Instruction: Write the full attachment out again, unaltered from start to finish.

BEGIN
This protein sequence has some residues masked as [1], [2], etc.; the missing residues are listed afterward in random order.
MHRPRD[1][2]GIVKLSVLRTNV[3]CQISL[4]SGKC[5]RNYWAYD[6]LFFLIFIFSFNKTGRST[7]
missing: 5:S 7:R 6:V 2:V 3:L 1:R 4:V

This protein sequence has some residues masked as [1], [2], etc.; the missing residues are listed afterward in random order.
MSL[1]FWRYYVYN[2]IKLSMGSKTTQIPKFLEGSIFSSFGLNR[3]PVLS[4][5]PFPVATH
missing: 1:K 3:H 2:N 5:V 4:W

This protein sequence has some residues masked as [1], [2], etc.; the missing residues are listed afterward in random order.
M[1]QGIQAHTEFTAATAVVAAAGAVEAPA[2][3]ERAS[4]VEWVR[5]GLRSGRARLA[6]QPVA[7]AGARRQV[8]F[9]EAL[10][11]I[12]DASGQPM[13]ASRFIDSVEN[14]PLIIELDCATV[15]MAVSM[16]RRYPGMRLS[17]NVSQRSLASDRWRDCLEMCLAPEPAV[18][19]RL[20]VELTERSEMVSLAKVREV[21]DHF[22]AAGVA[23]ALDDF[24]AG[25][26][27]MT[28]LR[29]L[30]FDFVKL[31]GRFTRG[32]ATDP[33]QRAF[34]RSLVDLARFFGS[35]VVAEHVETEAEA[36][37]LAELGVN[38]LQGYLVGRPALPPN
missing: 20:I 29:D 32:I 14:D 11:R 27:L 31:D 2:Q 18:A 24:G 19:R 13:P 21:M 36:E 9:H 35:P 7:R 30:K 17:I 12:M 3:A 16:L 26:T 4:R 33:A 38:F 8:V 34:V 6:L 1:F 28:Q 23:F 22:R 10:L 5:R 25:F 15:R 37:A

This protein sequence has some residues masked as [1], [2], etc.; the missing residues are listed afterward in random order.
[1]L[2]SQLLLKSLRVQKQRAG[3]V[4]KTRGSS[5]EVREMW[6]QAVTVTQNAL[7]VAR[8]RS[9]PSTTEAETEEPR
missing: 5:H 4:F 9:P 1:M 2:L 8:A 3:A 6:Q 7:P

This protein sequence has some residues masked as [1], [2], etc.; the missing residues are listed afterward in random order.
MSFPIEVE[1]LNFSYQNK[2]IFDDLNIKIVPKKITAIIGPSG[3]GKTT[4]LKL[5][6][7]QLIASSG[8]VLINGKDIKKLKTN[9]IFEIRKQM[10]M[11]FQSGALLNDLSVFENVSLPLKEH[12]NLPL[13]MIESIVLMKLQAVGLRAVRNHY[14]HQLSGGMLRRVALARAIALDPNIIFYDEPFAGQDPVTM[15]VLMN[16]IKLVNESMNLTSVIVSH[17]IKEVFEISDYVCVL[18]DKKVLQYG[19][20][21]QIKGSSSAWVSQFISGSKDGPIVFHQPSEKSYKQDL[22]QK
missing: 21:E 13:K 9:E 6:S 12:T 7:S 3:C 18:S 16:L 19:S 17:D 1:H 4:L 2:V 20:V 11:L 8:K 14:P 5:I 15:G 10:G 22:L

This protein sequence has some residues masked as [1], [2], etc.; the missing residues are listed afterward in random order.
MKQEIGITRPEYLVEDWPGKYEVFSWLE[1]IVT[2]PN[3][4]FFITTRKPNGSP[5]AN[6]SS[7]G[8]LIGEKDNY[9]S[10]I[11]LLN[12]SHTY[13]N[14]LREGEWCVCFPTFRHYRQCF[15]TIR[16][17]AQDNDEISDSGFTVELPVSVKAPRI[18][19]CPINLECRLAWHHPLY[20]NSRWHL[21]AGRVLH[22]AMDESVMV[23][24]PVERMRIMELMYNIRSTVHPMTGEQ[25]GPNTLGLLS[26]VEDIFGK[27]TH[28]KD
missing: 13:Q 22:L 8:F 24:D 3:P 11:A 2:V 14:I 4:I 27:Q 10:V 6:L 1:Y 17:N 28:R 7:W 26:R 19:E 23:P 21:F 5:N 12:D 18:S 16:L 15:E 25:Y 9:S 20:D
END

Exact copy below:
This protein sequence has some residues masked as [1], [2], etc.; the missing residues are listed afterward in random order.
MHRPRD[1][2]GIVKLSVLRTNV[3]CQISL[4]SGKC[5]RNYWAYD[6]LFFLIFIFSFNKTGRST[7]
missing: 5:S 7:R 6:V 2:V 3:L 1:R 4:V

This protein sequence has some residues masked as [1], [2], etc.; the missing residues are listed afterward in random order.
MSL[1]FWRYYVYN[2]IKLSMGSKTTQIPKFLEGSIFSSFGLNR[3]PVLS[4][5]PFPVATH
missing: 1:K 3:H 2:N 5:V 4:W

This protein sequence has some residues masked as [1], [2], etc.; the missing residues are listed afterward in random order.
M[1]QGIQAHTEFTAATAVVAAAGAVEAPA[2][3]ERAS[4]VEWVR[5]GLRSGRARLA[6]QPVA[7]AGARRQV[8]F[9]EAL[10][11]I[12]DASGQPM[13]ASRFIDSVEN[14]PLIIELDCATV[15]MAVSM[16]RRYPGMRLS[17]NVSQRSLASDRWRDCLEMCLAPEPAV[18][19]RL[20]VELTERSEMVSLAKVREV[21]DHF[22]AAGVA[23]ALDDF[24]AG[25][26][27]MT[28]LR[29]L[30]FDFVKL[31]GRFTRG[32]ATDP[33]QRAF[34]RSLVDLARFFGS[35]VVAEHVETEAEA[36][37]LAELGVN[38]LQGYLVGRPALPPN
missing: 20:I 29:D 32:I 14:D 11:R 27:L 31:D 2:Q 18:A 24:G 19:R 13:P 21:M 36:E 9:H 35:P 7:R 30:K 17:I 12:M 3:A 16:L 26:T 4:R 33:A 38:F 8:V 34:V 6:L 1:F 28:Q 23:F 22:R 10:L 5:R 25:F 15:R 37:A

This protein sequence has some residues masked as [1], [2], etc.; the missing residues are listed afterward in random order.
[1]L[2]SQLLLKSLRVQKQRAG[3]V[4]KTRGSS[5]EVREMW[6]QAVTVTQNAL[7]VAR[8]RS[9]PSTTEAETEEPR
missing: 5:H 4:F 9:P 1:M 2:L 8:A 3:A 6:Q 7:P

This protein sequence has some residues masked as [1], [2], etc.; the missing residues are listed afterward in random order.
MSFPIEVE[1]LNFSYQNK[2]IFDDLNIKIVPKKITAIIGPSG[3]GKTT[4]LKL[5][6][7]QLIASSG[8]VLINGKDIKKLKTN[9]IFEIRKQM[10]M[11]FQSGALLNDLSVFENVSLPLKEH[12]NLPL[13]MIESIVLMKLQAVGLRAVRNHY[14]HQLSGGMLRRVALARAIALDPNIIFYDEPFAGQDPVTM[15]VLMN[16]IKLVNESMNLTSVIVSH[17]IKEVFEISDYVCVL[18]DKKVLQYG[19][20][21]QIKGSSSAWVSQFISGSKDGPIVFHQPSEKSYKQDL[22]QK
missing: 21:E 13:K 9:E 6:S 12:T 7:S 3:C 18:S 16:L 19:S 17:D 1:H 4:L 2:V 20:V 11:L 8:K 14:P 5:I 15:G 10:G 22:L

This protein sequence has some residues masked as [1], [2], etc.; the missing residues are listed afterward in random order.
MKQEIGITRPEYLVEDWPGKYEVFSWLE[1]IVT[2]PN[3][4]FFITTRKPNGSP[5]AN[6]SS[7]G[8]LIGEKDNY[9]S[10]I[11]LLN[12]SHTY[13]N[14]LREGEWCVCFPTFRHYRQCF[15]TIR[16][17]AQDNDEISDSGFTVELPVSVKAPRI[18][19]CPINLECRLAWHHPLY[20]NSRWHL[21]AGRVLH[22]AMDESVMV[23][24]PVERMRIMELMYNIRSTVHPMTGEQ[25]GPNTLGLLS[26]VEDIFGK[27]TH[28]KD
missing: 13:Q 22:L 8:F 24:D 3:P 11:A 2:V 14:I 4:I 27:Q 10:V 6:L 1:Y 17:N 28:R 7:W 26:R 19:E 23:P 21:F 5:N 12:D 18:S 16:L 15:E 25:Y 9:S 20:D